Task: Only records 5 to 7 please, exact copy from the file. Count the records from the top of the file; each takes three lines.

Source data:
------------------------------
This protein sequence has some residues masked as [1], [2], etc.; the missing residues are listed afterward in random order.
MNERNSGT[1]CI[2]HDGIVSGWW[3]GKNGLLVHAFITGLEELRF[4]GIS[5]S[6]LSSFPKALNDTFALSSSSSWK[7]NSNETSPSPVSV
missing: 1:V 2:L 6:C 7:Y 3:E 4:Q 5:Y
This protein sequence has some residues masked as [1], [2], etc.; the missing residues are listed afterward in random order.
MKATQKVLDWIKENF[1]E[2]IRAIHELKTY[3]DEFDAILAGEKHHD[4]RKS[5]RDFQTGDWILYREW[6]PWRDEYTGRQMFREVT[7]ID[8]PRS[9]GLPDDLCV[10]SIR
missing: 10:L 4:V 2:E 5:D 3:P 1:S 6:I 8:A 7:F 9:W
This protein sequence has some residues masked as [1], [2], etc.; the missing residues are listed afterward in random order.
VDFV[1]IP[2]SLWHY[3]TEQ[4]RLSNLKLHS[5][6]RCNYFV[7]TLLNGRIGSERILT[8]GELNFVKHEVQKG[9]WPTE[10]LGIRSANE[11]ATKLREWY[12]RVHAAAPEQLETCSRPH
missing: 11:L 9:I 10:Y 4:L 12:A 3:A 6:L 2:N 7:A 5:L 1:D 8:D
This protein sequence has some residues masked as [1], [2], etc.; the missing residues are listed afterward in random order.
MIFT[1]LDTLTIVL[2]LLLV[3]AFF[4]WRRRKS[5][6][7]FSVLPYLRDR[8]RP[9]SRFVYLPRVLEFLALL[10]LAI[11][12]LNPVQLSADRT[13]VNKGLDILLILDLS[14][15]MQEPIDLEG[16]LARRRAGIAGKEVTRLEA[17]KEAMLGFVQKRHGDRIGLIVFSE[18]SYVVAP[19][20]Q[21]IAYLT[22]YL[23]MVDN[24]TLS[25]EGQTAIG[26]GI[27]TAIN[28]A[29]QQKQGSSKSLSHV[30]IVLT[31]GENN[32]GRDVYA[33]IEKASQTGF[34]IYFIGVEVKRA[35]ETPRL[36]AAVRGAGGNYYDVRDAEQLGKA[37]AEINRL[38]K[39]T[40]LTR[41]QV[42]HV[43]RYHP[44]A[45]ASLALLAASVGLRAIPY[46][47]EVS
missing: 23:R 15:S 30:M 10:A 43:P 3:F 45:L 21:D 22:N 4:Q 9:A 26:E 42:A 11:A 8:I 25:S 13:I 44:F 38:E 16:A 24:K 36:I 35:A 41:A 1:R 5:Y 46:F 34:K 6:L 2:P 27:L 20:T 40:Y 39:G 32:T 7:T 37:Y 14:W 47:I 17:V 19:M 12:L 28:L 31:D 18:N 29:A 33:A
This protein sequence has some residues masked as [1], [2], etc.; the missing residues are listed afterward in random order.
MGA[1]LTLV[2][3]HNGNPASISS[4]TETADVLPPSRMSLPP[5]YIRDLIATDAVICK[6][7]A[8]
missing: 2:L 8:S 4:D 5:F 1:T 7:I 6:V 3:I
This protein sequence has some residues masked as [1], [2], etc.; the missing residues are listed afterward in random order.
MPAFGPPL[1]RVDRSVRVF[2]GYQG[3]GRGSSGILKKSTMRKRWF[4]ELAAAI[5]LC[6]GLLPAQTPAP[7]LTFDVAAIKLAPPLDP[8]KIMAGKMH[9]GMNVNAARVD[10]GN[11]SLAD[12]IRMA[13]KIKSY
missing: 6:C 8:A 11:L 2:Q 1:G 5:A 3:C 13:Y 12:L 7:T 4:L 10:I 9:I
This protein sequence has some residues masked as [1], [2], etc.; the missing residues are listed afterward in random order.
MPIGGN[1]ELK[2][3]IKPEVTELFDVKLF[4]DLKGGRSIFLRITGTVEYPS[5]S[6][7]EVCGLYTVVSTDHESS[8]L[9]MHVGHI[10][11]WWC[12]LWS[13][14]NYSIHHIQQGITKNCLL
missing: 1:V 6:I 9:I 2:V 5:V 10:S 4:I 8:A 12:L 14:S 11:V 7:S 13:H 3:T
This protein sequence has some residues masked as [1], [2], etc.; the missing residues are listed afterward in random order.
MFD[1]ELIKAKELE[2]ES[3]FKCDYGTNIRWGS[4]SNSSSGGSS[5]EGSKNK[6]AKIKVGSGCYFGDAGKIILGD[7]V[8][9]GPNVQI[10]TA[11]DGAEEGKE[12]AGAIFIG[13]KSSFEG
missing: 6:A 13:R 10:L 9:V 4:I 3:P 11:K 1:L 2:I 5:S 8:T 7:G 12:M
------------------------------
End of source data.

This protein sequence has some residues masked as [1], [2], etc.; the missing residues are listed afterward in random order.
MGA[1]LTLV[2][3]HNGNPASISS[4]TETADVLPPSRMSLPP[5]YIRDLIATDAVICK[6][7]A[8]
missing: 2:L 8:S 4:D 5:F 1:T 7:I 6:V 3:I
This protein sequence has some residues masked as [1], [2], etc.; the missing residues are listed afterward in random order.
MPAFGPPL[1]RVDRSVRVF[2]GYQG[3]GRGSSGILKKSTMRKRWF[4]ELAAAI[5]LC[6]GLLPAQTPAP[7]LTFDVAAIKLAPPLDP[8]KIMAGKMH[9]GMNVNAARVD[10]GN[11]SLAD[12]IRMA[13]KIKSY
missing: 6:C 8:A 11:L 2:Q 1:G 5:A 3:C 13:Y 12:L 7:T 4:L 10:I 9:I
This protein sequence has some residues masked as [1], [2], etc.; the missing residues are listed afterward in random order.
MPIGGN[1]ELK[2][3]IKPEVTELFDVKLF[4]DLKGGRSIFLRITGTVEYPS[5]S[6][7]EVCGLYTVVSTDHESS[8]L[9]MHVGHI[10][11]WWC[12]LWS[13][14]NYSIHHIQQGITKNCLL
missing: 1:V 6:I 9:I 2:V 5:V 10:S 4:I 8:A 12:L 14:S 11:V 7:S 13:H 3:T